There is a chapter called On the Church in Our Schools. In the unlikely circumstances Clanchy and I ever meet, I think we’ll have to avoid this topic as we are at polar opposites!
After a lengthy introduction discussing a school trip that involved visiting a disused church, Clanchy made clear she is no fan of faith schools. She raised some valid concerns about the selective entrance criteria to many schools backed by faith institutions. Clanchy also tells the story of a visit she made to a church school with her son. The visit did not go well and I found myself wincing as I read of the experience. It was plain to see why the school made such a poor impression on mother and child.
From this point on, I struggled with Clanchy’s opinions. Part way through the chapter, she makes reference to “state” and faith schools, seemingly trying to draw a distinction between the two. This was a clumsy choice of words as the overwhelming majority of faith schools (certainly those with a Christian ethos) are state schools and follow the National Curriculum.
Clanchy asserts that religion is something that should be taught “outside” of school. I found myself fundamentally disagreeing with this point. I lament the poor quality of religious education most people receive. Schools have a place in educating children about all philosophies and religious beliefs. Simply because we live in a society that is less interested in religion does not mean we shouldn’t teach people about it. It’s a slippery slope. Faith and history are intertwined. If you remove one subject, where do you stop?
Clanchy concludes the chapter saying she is unhappy that her taxes support faith schools. It is an argument you hear from time to time and while it is understandable some people would object, it’s an argument that simply can’t be won. Whereas someone like CIanchy dislikes her taxes paying for faith schools, there’s an equally strong argument to say taxes shouldn’t go towards academy schools which often have all sorts of murky commercial backers, poor governance, an obsession with league tables and little interest in nurturing the child or building any sense of community.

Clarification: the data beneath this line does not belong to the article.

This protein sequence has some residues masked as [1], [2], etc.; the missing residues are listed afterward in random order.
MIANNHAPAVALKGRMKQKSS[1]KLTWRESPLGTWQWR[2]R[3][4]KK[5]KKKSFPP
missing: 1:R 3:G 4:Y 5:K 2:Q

Just before moving on, Clanchy may object to faith schools but she wrote a very interesting chapter on the subject of prayer, which largely focused on how the Paris terror attacks impacted on Muslim pupils she taught. Considering her views on faith schools, I was quite surprised at how positively she viewed the practice of prayer. That said, it’s probably time to move on from religion!
The final chapter, About What I Think I Am Doing is particularly reflective. In it Clanchy reflects on poetry and writings from various pupils and the impact they had on her and others, the story of Jason’s Skull being very poignant. Jason, a boy with a troubled background, writes a poem about trouble he has previously found himself in. He mentions injuries he has received, including one to his skull that was caused during a fight. The chapter is a fitting end to the book showing clearly how pupils can impact on their teachers, just as the reverse is true.
It’s a very different book to the one I was expecting to read. There are moments of humour, but for the most part I found this a very serious reflection on Clanchy’s many years of teaching. As the title says, however, it’s also a serious reflection on the impact that pupils had on her.
I’m sure anyone who has worked in education will love this book and relate to what Kate Clanchy had to say. It was fascinating to get an insight into what teachers really think of their pupils and the relationship between the two groups.
Some Kids I Taught and What They Taught Me by Kate Clanchy (find out more about Clanchy by following this link) was first published in hardback in 2019 but is now available in paperback. It’s published by Picador and is widely available with a cover price of £9.99.